Fig. 1. Quantification of bacterial and fungal cells in samples from high altitudes in the atmosphere. Concentration of bacterial (A) and fungal (B) cells based on qPCR analysis of SSU rRNA gene copies in the samples. Note that samples are ordered by the collection time on the x axis except for blank samples, which are shown at the rightmost part of the graphs in light gray. (C) Live/dead microscopy image of two samples from the California coast and transit flights. Green-stained cells represent cells with viable/intact membrane (e.g., cell indicated by left arrow), and red/yellow-stained cells represent cells with a damaged membrane (e.g., cell indicated by right arrow). Credit: (DeLeon-Rodriguez et al., 2013)

The authors also conclude based on the data shown above that bacteria are at least two orders of magnitude more abundant than fungal cells in the troposphere, and that is indeed what their data plausibly shows. This is to say that even though all of the qPCR data they are relying on is very weak having massive amounts of contamination in their control blanks (just look at the scale), they are blind to that contamination having failed to sequence it, they have no replicates to do statistics with, and they get results that are inconsistent with their other data by two orders of magnitude – they still make a decent case that they see less fungal DNA than bacterial DNA in their filters and that that means fewer fungal cells than bacterial cells. They do however also neglect to mention anywhere in the paper that fungi could be reasonably expected to be less abundant in the late summer when they were measuring, particularly in relation to the early Spring or to a lesser extent mid Fall when fungi tend to sporulate.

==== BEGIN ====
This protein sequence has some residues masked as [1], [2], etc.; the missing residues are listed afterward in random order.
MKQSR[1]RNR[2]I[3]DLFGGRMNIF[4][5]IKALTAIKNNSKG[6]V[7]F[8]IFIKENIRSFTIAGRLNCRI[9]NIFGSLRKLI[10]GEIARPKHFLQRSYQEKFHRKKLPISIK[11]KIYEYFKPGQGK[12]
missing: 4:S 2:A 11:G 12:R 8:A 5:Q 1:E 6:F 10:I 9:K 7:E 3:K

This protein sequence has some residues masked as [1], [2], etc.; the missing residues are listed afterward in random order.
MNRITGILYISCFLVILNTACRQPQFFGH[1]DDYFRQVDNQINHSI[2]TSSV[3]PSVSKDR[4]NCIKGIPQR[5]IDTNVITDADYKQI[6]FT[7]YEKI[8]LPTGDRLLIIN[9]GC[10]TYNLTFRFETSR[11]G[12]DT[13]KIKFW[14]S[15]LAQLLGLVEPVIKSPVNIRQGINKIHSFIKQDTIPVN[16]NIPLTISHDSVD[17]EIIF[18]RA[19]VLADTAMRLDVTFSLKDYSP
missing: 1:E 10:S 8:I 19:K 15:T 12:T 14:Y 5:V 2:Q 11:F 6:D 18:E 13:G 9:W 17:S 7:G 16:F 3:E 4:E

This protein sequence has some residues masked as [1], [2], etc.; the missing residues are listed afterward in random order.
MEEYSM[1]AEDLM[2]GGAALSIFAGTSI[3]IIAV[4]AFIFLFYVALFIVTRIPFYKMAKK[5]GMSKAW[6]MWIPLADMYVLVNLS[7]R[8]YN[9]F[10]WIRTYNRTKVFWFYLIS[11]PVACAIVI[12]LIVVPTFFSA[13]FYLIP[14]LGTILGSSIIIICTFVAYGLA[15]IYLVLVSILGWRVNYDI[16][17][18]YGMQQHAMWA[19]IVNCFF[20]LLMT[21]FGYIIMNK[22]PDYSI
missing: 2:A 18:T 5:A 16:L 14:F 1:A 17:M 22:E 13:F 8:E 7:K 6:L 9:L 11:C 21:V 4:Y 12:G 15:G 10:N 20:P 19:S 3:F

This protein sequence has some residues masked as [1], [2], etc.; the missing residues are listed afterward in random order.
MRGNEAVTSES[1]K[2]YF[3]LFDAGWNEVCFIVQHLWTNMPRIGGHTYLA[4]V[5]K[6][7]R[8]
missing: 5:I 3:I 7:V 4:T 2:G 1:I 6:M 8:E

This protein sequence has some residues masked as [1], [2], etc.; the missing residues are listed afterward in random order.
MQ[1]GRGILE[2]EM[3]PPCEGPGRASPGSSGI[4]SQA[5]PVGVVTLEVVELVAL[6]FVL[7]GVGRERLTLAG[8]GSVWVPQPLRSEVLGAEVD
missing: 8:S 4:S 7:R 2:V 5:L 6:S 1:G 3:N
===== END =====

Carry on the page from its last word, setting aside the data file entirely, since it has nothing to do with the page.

Fig. 3. Habitat of origin of the SSU rRNA gene sequences recovered in the GRIP samples. Sequences were assigned to a habitat (see key) based on the source of isolation of their best match in the GreenGenes database. The graph represents the relative abundance of each habitat (vertical axis) for each sample (x axis). Numbers on the top denote the fraction of sequences that were assignable to a habitat for each sample. Credit: (DeLeon-Rodriguez et al., 2013)

The last major finding of this paper, that fecal coliforms represent a significant amount of the microbiota of hurricanes after they make landfall is a really cool one, but if the authors can demonstrate that this is the case, they don’t do it convincingly in this paper.  Even setting aside the question of how viable the fecal coliforms they saw were, there is still the very tricky question of the DNA contamination they saw.  While I’m sure we can trust that this wasn’t contamination with lab strains from say the autoclave they used for sterilization, which they speculated might be a source in the paper as that would show up very obviously as having little to no diversity, the amount of coliforms they saw is still well within the levels of contamination they know they have.  This could all plausibly come from say a livestock operation next to the airport they left from and returned to or some other artifact of the post landfall expeditions they made.

Flight trajectories

Figure S1.  Flight trajectory maps.  (A) Flights conducted in the west coast (red) and across the USA (blue).  (B) Flights conducted in the area of the Caribbean Sea and the mid-western Atlantic Ocean. The route of each flight is color-coded (see figure key). The trajectory of Hurricane Earl and Karl are colored-coded based on the intensity of the hurricane at each time point (scale bar). Credit: (DeLeon-Rodriguez et al., 2013)